Anxiety Spreads In Hama Amid Violence, Isolation
RENEE MONTAGNE, host:
Since the beginning of the Arab Spring, political protests have peaked on Fridays as people stream out of mosques. On this first Friday of the holy month of Ramadan, there's more bloodshed in Syria.
Several Syrian cities came under heavy attack again yesterday with the sharpest escalation in violence coming in the central city of Hama. Human rights groups quoted local doctors who say more than a hundred people were killed there. NPR's Peter Kenyon is following the story from Beirut, and has this report.
(Soundbite of protesters)
PETER KENYON: The public defiance of the regime is growing, activists say, and amateur videos appear to show large crowds defying security forces. But in key cities, the military assault is having an effect, driving people indoors or forcing them to flee. As the tanks moved closer to Hama's city center, getting information out became harder.
Phone and internet services were cut, along with the power, water and food supplies. Salwa, a 40-year-old mother of three, escaped from Hama yesterday, along with 15 to 20 other women and children in her building.
Reached by phone at her sister's, Salwa said the men in the building had all gone out to look for transportation to get them out of the city, but while they were gone, the building was shelled.
SALWA: (Through translator) The men were gone, so we just scrambled out. It was chaos. There was shooting all around, tanks everywhere. I don't know how we made it out of the city. We wound up walking along the main highway. We still don't know where the men are.
KENYON: Another Hama resident who was reached after fleeing the city asked that his name not be used, to protect his family. He confirmed the growing humanitarian crisis in the city.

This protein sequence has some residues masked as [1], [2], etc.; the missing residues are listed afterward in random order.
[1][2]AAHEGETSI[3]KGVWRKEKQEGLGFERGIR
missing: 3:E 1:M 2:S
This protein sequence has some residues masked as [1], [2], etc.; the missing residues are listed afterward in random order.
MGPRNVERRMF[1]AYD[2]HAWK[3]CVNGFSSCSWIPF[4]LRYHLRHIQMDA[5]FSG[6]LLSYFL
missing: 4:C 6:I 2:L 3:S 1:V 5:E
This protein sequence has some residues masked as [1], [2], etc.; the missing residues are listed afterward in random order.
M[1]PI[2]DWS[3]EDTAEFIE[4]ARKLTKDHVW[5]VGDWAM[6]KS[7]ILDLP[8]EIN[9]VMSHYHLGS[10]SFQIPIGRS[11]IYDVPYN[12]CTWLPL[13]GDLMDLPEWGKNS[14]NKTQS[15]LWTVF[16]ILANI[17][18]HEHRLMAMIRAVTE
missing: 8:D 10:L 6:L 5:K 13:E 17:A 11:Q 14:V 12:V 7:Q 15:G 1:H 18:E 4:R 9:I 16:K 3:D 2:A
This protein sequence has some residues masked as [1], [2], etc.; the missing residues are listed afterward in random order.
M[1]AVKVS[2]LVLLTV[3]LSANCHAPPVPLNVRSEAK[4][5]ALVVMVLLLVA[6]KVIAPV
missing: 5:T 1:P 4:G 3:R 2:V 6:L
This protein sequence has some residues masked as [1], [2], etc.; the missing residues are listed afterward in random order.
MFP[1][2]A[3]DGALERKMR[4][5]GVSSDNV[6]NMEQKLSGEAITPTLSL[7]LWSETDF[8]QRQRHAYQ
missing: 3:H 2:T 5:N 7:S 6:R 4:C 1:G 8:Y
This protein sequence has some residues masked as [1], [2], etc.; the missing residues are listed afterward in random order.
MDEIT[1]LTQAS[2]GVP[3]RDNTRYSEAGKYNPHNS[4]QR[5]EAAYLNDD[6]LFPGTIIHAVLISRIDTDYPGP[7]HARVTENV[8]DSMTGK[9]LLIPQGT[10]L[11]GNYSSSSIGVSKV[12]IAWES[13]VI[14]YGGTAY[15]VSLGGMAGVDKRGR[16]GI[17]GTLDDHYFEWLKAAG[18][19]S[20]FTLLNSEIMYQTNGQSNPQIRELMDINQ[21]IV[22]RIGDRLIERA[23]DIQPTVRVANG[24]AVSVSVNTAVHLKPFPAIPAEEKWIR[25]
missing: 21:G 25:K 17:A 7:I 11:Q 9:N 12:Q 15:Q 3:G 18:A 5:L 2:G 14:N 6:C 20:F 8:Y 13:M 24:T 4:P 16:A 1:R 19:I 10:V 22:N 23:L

Unidentified Man: (Foreign Language Spoken)
KENYON: The bread is gone. All the food in the refrigerator is rotten because there's no electricity, he says. People are surviving on dry goods and canned food. He said it's especially desperate for the young children. He said most families in Hama now were thinking mainly of survival.
Unidentified Group: (Chanting in foreign language)
KENYON: But elsewhere in Syria, the anger at the regime seemed to be growing. Amateur videos showed crowds defying the army in the cities of Homs and Latakia, while in Deir el-Zour to the east, pro-government gunmen known as Shabiha forced three private hospitals to close, according to an activist reached by phone.
Mohammad Ali, the name chosen by an activist from Zabadani, just outside Damascus, said his town is now surrounded, by the regime's use of force is only guaranteeing more demonstrations to come.
Mr. MOHAMMAD ALI: And after this bloody invade by the army around Syria in Daraa, in Homs, in Deir el-Zour, in Hama in recent day this bloody waterfall in Hama is helping us to be much stronger.
KENYON: International anger at the bloodshed is growing, but the resolve to act remains weak. Russia issued a strong warning to Syrian President Bashar al-Assad saying he would face a sad fate if he didn't quickly pursue peace and reform.
But Russia is also blocking a Security Council resolution against the regime. For activist Ali, who was arrested and tortured early in the uprising, international silence in the face of what he calls this government slaughter, makes him wonder if anyone has the will to stop Bashar al-Assad.
Mr. ALI: He will kill all the Syrian people, and no one will punish him. Till when they will stay silent? Till when? Till they - all the Syrian people killed?
KENYON: For Salwa, the Hama resident who fled with her children, the overwhelming impression she had yesterday as she ran from her city was a familiar fear dredged up from her childhood when she watched Bashar's father, Hafez al-Assad's troops destroy much of Hama and kill thousands.
SALWA: (Through translator) I was there in 1982. I was 10 years old. This felt exactly the same. I could hear the same screams. I felt the same atmosphere as back then.
KENYON: Activists say in the world of instant communication, another massacre like the one in Hama in 1982 is unlikely. But as Hama in 2011 becomes ever more cut off from the outside world, anxiety is spreading.
Peter Kenyon, NPR News.
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